The fact is that cutting back on CO2 "emissions" will have no effect. The Earth will warm or cool based on its own natural processes.

So what can we do about this? We can attempt another social experiment in the redistribution of wealth. That is the primary drive of the alarmists. This is clear in "Reports from Four Front" (NYTimes)

In almost every instance, the people most at risk from climate change live in countries that have contributed the least to the atmospheric buildup of carbon dioxide and other greenhouse gases linked to the recent warming of the planet.

Those most vulnerable countries also tend to be the poorest. And the countries that face the least harm — and that are best equipped to deal with the harm they do face — tend to be the richest.

...(SNIP)...

The obligation of the established greenhouse-gas emitters to help those most imperiled by warming derives from the longstanding legal concept that “the polluter pays,” many experts say.

“We have an obligation to help countries prepare for the climate changes that we are largely responsible for,” said Peter H. Gleick, the founder of the Pacific Institute for Studies in Development, Environment and Security in Berkeley, Calif. His institute has been tracking trends like the burst of new desalination plants in wealthy places running short of water.

“If you drive your car into your neighbor’s living room, don’t you owe your neighbor something?” Dr. Gleick said. “On this planet, we’re driving the climate car into our neighbors’ living room, and they don’t have insurance and we do.”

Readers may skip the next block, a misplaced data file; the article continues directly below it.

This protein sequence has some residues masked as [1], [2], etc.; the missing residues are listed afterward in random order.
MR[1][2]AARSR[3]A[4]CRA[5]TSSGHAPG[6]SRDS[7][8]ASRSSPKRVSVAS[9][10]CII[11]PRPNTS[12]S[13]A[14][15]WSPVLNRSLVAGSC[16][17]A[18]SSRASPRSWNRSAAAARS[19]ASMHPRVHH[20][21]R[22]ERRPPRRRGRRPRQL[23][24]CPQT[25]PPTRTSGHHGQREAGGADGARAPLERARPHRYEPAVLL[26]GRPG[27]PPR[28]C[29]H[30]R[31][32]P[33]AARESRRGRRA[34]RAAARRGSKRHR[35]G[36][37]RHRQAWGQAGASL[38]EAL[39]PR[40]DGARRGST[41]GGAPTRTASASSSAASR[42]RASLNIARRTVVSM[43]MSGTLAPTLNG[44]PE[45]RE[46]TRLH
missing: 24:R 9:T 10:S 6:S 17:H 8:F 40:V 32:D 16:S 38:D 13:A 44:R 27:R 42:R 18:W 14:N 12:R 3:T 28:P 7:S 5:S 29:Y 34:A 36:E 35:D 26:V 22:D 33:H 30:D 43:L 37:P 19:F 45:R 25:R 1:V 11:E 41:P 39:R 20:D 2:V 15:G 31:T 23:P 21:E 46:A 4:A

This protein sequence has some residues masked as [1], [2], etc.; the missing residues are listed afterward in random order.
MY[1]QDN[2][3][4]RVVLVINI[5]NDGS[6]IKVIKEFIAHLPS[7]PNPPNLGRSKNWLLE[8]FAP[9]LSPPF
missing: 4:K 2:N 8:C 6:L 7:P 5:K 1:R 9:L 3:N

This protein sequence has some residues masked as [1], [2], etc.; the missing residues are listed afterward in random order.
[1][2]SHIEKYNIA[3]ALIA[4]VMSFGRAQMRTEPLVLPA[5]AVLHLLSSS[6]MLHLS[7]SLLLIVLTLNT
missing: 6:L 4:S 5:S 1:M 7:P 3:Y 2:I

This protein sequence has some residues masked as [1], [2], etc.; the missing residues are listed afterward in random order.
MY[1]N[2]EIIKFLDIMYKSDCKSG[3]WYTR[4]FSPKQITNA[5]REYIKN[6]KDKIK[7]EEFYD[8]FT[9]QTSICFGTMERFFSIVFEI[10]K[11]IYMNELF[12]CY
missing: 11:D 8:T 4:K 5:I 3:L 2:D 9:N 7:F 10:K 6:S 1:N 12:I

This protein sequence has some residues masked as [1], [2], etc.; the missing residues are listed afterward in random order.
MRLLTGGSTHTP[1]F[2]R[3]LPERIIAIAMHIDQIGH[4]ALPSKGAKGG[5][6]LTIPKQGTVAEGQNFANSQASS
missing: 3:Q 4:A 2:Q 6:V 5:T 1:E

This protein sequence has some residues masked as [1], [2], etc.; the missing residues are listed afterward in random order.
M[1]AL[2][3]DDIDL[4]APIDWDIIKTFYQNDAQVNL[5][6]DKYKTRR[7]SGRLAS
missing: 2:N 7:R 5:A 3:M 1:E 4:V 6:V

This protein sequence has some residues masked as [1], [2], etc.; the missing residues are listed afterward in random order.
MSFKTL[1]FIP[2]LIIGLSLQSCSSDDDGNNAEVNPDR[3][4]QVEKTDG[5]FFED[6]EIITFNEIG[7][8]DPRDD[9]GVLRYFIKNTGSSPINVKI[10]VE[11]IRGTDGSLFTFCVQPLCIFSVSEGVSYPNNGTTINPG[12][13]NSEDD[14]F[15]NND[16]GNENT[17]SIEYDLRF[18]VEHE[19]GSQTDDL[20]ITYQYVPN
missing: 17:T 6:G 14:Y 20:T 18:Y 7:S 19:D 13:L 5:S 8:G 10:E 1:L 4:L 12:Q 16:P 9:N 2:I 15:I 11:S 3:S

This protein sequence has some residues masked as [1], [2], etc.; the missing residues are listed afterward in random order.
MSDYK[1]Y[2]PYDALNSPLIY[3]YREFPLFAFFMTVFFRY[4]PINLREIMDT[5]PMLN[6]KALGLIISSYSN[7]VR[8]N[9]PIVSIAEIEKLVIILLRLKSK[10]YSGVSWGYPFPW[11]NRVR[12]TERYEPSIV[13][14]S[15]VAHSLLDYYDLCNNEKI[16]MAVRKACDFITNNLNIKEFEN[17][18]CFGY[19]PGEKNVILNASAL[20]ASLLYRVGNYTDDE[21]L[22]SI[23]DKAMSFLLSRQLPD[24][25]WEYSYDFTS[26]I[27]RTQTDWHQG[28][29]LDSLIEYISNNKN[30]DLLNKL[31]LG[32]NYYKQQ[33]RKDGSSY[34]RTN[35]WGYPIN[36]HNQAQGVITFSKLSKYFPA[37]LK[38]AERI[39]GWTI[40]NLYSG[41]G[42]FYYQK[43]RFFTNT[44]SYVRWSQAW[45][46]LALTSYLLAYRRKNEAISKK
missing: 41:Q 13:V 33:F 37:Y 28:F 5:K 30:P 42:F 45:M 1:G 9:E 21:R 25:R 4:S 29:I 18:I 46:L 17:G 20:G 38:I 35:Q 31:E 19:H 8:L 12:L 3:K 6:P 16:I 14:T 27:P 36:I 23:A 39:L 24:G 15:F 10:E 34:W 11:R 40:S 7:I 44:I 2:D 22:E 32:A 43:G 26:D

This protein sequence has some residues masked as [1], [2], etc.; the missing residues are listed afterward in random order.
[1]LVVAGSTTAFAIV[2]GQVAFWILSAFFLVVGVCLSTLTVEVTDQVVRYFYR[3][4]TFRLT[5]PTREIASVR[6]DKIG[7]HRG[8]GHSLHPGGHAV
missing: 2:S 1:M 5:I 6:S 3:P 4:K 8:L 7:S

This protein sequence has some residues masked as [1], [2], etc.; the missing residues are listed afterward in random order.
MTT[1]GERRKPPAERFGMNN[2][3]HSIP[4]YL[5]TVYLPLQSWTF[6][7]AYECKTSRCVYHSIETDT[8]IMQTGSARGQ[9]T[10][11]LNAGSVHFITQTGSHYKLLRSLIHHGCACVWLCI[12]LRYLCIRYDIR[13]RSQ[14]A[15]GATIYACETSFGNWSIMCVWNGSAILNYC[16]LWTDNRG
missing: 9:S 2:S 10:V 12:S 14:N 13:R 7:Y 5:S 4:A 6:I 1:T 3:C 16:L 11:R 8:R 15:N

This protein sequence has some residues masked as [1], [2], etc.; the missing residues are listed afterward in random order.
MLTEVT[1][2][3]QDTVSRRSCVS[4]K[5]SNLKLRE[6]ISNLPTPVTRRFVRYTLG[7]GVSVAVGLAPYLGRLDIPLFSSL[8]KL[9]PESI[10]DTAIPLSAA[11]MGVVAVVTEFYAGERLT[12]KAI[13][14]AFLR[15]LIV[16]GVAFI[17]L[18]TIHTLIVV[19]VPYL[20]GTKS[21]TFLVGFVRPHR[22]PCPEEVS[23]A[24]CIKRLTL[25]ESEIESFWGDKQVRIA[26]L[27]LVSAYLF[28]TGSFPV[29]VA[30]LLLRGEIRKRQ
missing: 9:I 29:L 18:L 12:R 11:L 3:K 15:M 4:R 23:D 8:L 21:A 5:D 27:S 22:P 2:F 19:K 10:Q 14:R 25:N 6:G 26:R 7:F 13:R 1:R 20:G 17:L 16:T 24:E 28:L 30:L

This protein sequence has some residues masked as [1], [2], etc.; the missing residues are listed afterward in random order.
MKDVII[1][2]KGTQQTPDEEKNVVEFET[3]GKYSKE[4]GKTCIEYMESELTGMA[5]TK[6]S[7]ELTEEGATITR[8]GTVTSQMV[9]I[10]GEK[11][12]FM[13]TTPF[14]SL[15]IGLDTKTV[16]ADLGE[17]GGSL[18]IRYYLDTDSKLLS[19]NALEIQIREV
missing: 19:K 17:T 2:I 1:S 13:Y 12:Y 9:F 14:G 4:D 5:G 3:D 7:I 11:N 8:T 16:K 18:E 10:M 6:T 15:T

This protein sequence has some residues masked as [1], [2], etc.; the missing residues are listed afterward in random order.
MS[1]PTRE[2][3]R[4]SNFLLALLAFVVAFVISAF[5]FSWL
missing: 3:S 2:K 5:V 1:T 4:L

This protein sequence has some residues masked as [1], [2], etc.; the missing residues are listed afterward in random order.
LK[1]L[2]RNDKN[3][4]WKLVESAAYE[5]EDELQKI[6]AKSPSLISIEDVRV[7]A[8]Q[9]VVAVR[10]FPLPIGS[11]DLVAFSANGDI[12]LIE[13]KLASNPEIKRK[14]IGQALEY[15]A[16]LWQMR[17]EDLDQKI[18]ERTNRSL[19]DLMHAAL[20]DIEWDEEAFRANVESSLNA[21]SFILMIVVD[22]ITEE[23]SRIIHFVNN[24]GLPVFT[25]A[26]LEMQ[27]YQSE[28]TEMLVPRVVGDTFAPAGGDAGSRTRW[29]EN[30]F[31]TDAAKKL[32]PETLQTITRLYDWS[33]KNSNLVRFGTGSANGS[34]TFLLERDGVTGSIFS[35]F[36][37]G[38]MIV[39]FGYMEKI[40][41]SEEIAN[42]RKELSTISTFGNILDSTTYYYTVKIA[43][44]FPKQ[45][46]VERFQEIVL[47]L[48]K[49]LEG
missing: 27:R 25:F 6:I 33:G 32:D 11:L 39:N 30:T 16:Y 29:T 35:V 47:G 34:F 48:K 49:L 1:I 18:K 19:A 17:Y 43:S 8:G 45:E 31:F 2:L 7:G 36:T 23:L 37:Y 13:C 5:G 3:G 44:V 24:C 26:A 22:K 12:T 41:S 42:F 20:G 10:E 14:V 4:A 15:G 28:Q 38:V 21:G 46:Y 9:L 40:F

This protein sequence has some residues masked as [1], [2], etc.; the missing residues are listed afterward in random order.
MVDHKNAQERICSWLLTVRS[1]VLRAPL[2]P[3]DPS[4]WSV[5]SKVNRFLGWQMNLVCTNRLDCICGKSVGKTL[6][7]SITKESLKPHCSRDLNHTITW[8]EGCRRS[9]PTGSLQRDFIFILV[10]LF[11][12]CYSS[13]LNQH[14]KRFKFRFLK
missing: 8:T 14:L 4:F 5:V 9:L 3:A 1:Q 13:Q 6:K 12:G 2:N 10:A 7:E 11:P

Around the world, there are abundant examples of how wealth is already enabling some countries to gird against climatic and coastal risks, while poverty, geography and history place some of the world’s most crowded, vulnerable regions directly in harm’s way.

If we really want to take action that can make a difference such action must help us to adapt.

Adaption includes:
  • Building levees that incorporate intelligent flood control techniques rather than piles of dirt along the rivers
  • Raising the elevation of cities that are at or below mean sea level by pumping soil and fill under the houses as Galveston did after the Hurricane of 1900 when 6,000 - 12,000 were killed.
  • Construct low cost distillation refineries to purify sea water for drinking water supply in countries where drought is a high probability.
  • Increasing trade with developing countries to help them grow stable, prosperous economies
  • Setting up manufacturing branches in developing countries to supply goods to those countries without depleting the manufacturing base at home.
  • Paying the employees of those companies a fair wage - Hourly wages in the US are equivalent to 20 loaves of bread per hour ($16 - $23/hr). Comparable wages would provide the people with the ability to live comfortably and still keep wages down because a loaf of bread is a lot cheaper in other countries than here.
  • Reducing the tax burden on corporations so that private industry and charities can support the above without government involvement.
"Adapt or Die" should be the rallying cry if the enviros actually wanted to solve a problem. Of course we all know the real agenda.